Rights of Senior Citizens in Pakistan
‘Senior Citizens’ is a term used for elderly people above sixty (60) years of age in Pakistan. Ageing is the inevitable biological process that every living organism has to endure throughout its lifespan. For human beings, as the saying goes, the older we get, the wiser we become. The connotation of wisdom with age is interesting; the older trees are called ‘wisdom trees’, the ultimate source of inspiration, stillness, and hope for any who seeks shade underneath. However, even the wisdom tree requires proper care and adequate environmental conditions to survive the tests of time. Likewise, it is pertinent to actively strive for the integration of Senior Citizens in our community through legislative, moral, and ethical measures.
This article by the Iqbal Institute of Policy Studies will discuss the rights of senior citizens in the context of universal rights and the legal framework of Pakistan.
Universal Rights Relevant to Senior Citizens
Even though the Senior Citizens possess the same universal rights as the younger generation, certain rights are particularly relevant to facilitate the experience of ageing. These universal rights include the right to dignity, right to freedom from discrimination, right to freedom from violence, right to health, right to social security, right to an adequate standard of living, right to work, and right to property. It is important to understand that the natural rights accrued to a person by virtue of being human do not change with age (GAROP, 2021). Nonetheless, Senior Citizens face institutionalized discrimination in all walks of life, specifically with access to justice in matters of healthcare, employment, social security, inheritance etc. Besides, they become physically dependent on other people, which is a contributing factor for the increase in violence and abuse against Senior Citizens. This adverse discrimination based on age is called Ageism, also defined as, the denial of basic human rights of Senior Citizens, possibly one of the most prevalent prejudices despite the professed value and respect of Senior Citizens in many societies (International Longevity Center, 2006). In the context of Pakistan, the country has ratified the Madrid International Plan of Action on Ageing (MIPAA, 2002), focused on building an all-age inclusive society. Additionally, Pakistan is dedicated to the United Nation’s Sustainable Development Goals (SDGs), which endorse and support age-inclusive development across the world.
Rights of Senior Citizens in Accordance with the Legal Framework of Pakistan
On a provincial level, three provinces of Pakistan have promulgated laws for the welfare of Senior Citizens: the Khyber Pakhtunkhwa Senior Citizens Welfare Act 2014, the Baluchistan Senior Citizen Act 2017, and the Sindh Senior Citizens Welfare Act 2017. Moreover, the province of Punjab has also passed the Senior Citizens Welfare and Rehabilitation Bill 2013, which is awaiting approval. These legislations include the provisions for the establishment of Welfare Council (s) for Senior Citizens, social security, welfare fund, eligibility for the Senior Citizens Card, and the establishment of old-age homes etc.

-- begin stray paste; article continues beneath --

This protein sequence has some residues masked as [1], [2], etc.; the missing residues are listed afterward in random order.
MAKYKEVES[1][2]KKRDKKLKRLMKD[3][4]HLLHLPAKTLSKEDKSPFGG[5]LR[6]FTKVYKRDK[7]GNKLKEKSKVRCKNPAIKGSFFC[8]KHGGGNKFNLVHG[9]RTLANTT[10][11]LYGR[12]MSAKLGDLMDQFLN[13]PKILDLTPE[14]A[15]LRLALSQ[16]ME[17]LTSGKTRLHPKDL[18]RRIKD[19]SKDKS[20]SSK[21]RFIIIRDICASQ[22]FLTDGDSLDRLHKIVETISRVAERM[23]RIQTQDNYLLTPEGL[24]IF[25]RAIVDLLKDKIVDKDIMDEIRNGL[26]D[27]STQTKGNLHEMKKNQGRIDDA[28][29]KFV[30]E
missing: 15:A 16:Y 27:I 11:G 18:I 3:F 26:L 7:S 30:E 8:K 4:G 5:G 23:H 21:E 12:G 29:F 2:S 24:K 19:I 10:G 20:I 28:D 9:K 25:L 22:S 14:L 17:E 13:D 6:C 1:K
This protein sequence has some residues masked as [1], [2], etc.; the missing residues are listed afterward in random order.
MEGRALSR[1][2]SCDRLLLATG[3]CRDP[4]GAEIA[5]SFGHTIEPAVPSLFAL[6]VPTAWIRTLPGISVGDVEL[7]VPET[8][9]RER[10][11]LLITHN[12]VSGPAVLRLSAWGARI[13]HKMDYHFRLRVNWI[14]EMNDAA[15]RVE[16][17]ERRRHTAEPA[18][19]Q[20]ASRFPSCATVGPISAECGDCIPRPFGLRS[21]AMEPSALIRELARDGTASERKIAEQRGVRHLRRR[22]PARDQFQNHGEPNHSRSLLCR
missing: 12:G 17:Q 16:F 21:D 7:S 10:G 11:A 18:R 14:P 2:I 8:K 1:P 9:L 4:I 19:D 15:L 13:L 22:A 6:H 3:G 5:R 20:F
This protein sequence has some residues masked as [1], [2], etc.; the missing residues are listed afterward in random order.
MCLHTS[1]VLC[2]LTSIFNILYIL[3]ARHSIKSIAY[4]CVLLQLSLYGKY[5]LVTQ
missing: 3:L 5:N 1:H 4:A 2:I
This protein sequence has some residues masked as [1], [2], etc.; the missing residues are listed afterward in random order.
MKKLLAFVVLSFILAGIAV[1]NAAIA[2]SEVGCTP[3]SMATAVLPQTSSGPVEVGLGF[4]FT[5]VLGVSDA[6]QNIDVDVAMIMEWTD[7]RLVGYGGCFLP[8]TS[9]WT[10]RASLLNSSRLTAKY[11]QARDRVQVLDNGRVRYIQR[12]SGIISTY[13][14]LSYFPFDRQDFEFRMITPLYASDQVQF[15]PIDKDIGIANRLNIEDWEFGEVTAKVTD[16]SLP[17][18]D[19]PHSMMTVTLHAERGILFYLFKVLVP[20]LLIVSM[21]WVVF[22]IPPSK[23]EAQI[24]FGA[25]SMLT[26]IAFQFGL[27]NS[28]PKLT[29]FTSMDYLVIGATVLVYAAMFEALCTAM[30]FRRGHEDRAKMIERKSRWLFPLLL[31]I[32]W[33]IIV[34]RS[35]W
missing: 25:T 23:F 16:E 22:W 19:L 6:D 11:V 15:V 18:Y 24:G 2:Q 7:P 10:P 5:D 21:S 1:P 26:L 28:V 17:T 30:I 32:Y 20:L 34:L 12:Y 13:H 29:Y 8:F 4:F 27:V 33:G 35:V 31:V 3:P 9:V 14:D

Recently, the President of Pakistan Mr Arif Alvi signed the Islamabad Capital Territory Senior Citizens Bill, 2021 (the “Islamabad Bill”).
In accordance with the Islamabad Bill, a person becomes eligible to apply for the Senior Citizen Card at the age of sixty (60), which grants special privileges including free of charge entry into public museums, libraries, parks and recreational facilities; provision of express lanes; financial support; provision of medical services; and privileges at Government hospitals. It also makes them eligible for discounts on the purchase of medicines, domestic travel fare, and exemption from payment of income taxes if the prescribed conditions within the law are satisfied. Additionally, a Welfare Fund is established for the welfare and protection of Senior Citizens. Moreover, under the Islamabad Bill, the parents who are unable to support themselves from his/her own earning or the property owned by them can apply for an Application of Maintenance against the legal heir who’ll inherit the property after the parents’ death. Other developments include certain relaxations in terms of transfer of property for Senior Citizens, retirement benefits, support for indigent citizens including the establishment of old-age homes (Dar –ul- Shafqat), and establishment of a committee for Redressal of Grievances of Senior Citizens.
The priceless wisdom and life experiences of the Senior Citizens are the communal characters of any society, contributing by virtue of countless capabilities throughout childhood, youth, and the best years of their life. Although ageism is as pervasive as racism or sexism, the laws related to Senior Citizens are not implemented on the ground level. Pakistan has made significant progress in the codification of laws for Senior Citizens on the Governmental level. However, there is a clear implementation gap as well as the information gap with regards to the proper enforcement of these laws on a grassroots level. Even though our culture preaches immense respect for the elderly, but the pervasive issues of ageism persist in Pakistani society. For instance, lack of awareness of the behavioural patterns of ageing leads to abuse and violence against the Senior Citizens in their homes. The legislation with regards to Senior Citizens is a great initiative; however, practical steps must be taken to integrate the Senior Citizens into society. In the end, ‘we must remember that old age is not a disease – it is strength and survivorship, triumph over all kinds of vicissitudes and disappointments, trials and illnesses’ (Magie Kuhn).